This week, I’ve ended all my classes with a bit of a discussion re: the cooldown process and the terms under which to cool down.
Suffice it to say that an “official” cool-down period has been a necessary inclusion in most classes, because of the potential risks that blood pooling may have on both high-end athletes and those with heart conditions. It’s interesting to note that high-end athletes require this more than your average exercise enthusiast. It makes a lot of sense when you think about it. Well-trained cardio athletes have heart rates that slow down very quickly, and with the large veins in our legs, sudden stopping can cause blood pooling in the lower body, hence causing dizziness that could lead to fainting.
This can happen with your average person as well, so the take home message really is to ensure that one doesn’t just completely stop and stand still after intense movement. Truthfully, most people will walk the effort off, although from personal experience, I do know of some who will just stand or sit in one place and breathe, then feel light-headed and woozy. It’s for these types that this take-home message needs to be most loud and clear.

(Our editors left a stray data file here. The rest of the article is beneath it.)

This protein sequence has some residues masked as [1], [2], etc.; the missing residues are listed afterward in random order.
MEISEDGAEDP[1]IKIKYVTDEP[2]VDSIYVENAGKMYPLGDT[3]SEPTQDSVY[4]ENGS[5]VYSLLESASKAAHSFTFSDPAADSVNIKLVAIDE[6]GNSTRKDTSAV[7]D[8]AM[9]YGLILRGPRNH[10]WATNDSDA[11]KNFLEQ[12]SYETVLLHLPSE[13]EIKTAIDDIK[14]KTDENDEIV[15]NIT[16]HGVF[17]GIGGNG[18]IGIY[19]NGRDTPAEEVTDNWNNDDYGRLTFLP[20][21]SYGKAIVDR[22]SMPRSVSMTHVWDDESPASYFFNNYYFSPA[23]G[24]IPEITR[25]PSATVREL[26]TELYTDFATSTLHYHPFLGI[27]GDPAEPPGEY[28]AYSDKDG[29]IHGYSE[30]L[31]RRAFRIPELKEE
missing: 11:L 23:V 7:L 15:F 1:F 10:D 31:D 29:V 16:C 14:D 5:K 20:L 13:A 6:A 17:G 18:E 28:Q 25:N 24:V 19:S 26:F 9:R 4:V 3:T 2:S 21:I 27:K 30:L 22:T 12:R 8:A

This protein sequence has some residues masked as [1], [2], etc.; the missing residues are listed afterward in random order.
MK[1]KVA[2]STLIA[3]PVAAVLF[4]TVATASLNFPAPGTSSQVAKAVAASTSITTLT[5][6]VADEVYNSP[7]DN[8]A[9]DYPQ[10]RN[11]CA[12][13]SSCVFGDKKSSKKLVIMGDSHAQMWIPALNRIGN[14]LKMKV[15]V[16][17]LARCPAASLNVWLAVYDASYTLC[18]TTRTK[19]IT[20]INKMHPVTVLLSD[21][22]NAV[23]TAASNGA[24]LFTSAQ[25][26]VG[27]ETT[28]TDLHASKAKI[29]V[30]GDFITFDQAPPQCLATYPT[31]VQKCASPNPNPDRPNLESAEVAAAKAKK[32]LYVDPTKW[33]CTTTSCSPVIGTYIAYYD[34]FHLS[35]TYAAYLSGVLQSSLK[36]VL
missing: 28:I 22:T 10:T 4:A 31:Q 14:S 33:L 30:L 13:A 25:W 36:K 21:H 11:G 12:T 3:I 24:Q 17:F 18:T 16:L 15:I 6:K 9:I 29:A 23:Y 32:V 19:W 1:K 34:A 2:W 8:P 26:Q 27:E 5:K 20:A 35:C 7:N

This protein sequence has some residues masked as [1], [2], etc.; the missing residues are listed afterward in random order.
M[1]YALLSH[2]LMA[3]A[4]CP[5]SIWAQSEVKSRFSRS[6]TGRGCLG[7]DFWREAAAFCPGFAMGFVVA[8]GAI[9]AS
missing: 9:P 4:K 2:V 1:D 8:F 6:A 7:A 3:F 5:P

The article brings up a very important point re: lactic acid build-up. To this day, many fitness professionals still use that as the reason for soreness, which has long been established to be false.
In addition, the concept that a gradual cool-down helps to flush out lactic acid in the muscles, allowing for a decrease in soreness the next day, has been long-established as false. It’s probably worth reading more into this, if you personally still think that lactic acid has anything at all to do with muscle soreness.
I’ll keep reading these articles and sharing them as long as you keep asking about these topics! Have a great week!